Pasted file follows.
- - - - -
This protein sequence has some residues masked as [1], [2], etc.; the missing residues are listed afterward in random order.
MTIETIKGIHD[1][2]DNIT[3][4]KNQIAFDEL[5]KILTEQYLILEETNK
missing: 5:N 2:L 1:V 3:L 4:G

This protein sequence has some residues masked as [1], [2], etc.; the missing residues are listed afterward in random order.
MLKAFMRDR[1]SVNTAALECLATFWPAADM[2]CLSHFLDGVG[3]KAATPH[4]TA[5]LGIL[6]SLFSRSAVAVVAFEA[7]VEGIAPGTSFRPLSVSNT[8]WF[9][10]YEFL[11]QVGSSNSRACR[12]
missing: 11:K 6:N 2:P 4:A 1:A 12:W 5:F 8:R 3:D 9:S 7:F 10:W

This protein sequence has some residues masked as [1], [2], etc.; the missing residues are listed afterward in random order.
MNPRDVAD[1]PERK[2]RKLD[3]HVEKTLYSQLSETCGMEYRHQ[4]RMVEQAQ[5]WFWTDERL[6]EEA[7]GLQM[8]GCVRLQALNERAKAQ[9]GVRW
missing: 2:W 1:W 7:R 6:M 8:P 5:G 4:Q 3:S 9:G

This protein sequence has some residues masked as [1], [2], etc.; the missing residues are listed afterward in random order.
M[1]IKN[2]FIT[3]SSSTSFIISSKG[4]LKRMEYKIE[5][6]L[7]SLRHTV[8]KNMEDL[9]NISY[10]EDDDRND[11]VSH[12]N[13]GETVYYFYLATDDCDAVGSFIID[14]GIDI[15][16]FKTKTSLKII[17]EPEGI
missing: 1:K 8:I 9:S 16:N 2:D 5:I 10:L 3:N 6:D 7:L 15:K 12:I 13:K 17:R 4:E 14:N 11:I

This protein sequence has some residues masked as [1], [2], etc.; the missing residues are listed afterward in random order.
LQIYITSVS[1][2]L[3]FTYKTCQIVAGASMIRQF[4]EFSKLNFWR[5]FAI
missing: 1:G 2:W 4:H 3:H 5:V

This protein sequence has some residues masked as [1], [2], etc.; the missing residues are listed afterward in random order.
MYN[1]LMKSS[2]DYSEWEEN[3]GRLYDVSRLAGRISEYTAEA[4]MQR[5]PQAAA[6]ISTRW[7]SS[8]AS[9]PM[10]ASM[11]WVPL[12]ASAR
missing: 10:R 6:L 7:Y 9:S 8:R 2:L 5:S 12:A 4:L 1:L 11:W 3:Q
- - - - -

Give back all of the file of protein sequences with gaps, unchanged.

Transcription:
This protein sequence has some residues masked as [1], [2], etc.; the missing residues are listed afterward in random order.
MTIETIKGIHD[1][2]DNIT[3][4]KNQIAFDEL[5]KILTEQYLILEETNK
missing: 5:N 2:L 1:V 3:L 4:G

This protein sequence has some residues masked as [1], [2], etc.; the missing residues are listed afterward in random order.
MLKAFMRDR[1]SVNTAALECLATFWPAADM[2]CLSHFLDGVG[3]KAATPH[4]TA[5]LGIL[6]SLFSRSAVAVVAFEA[7]VEGIAPGTSFRPLSVSNT[8]WF[9][10]YEFL[11]QVGSSNSRACR[12]
missing: 11:K 6:N 2:P 4:A 1:A 12:W 5:F 8:R 3:D 9:S 7:F 10:W

This protein sequence has some residues masked as [1], [2], etc.; the missing residues are listed afterward in random order.
MNPRDVAD[1]PERK[2]RKLD[3]HVEKTLYSQLSETCGMEYRHQ[4]RMVEQAQ[5]WFWTDERL[6]EEA[7]GLQM[8]GCVRLQALNERAKAQ[9]GVRW
missing: 2:W 1:W 7:R 6:M 8:P 5:G 4:Q 3:S 9:G

This protein sequence has some residues masked as [1], [2], etc.; the missing residues are listed afterward in random order.
M[1]IKN[2]FIT[3]SSSTSFIISSKG[4]LKRMEYKIE[5][6]L[7]SLRHTV[8]KNMEDL[9]NISY[10]EDDDRND[11]VSH[12]N[13]GETVYYFYLATDDCDAVGSFIID[14]GIDI[15][16]FKTKTSLKII[17]EPEGI
missing: 1:K 8:I 9:S 16:N 2:D 5:I 10:L 3:N 6:D 7:L 15:K 12:I 13:K 17:R 4:E 14:N 11:I

This protein sequence has some residues masked as [1], [2], etc.; the missing residues are listed afterward in random order.
LQIYITSVS[1][2]L[3]FTYKTCQIVAGASMIRQF[4]EFSKLNFWR[5]FAI
missing: 1:G 2:W 4:H 3:H 5:V

This protein sequence has some residues masked as [1], [2], etc.; the missing residues are listed afterward in random order.
MYN[1]LMKSS[2]DYSEWEEN[3]GRLYDVSRLAGRISEYTAEA[4]MQR[5]PQAAA[6]ISTRW[7]SS[8]AS[9]PM[10]ASM[11]WVPL[12]ASAR
missing: 10:R 6:L 7:Y 9:S 8:R 2:L 5:S 12:A 4:L 1:L 11:W 3:Q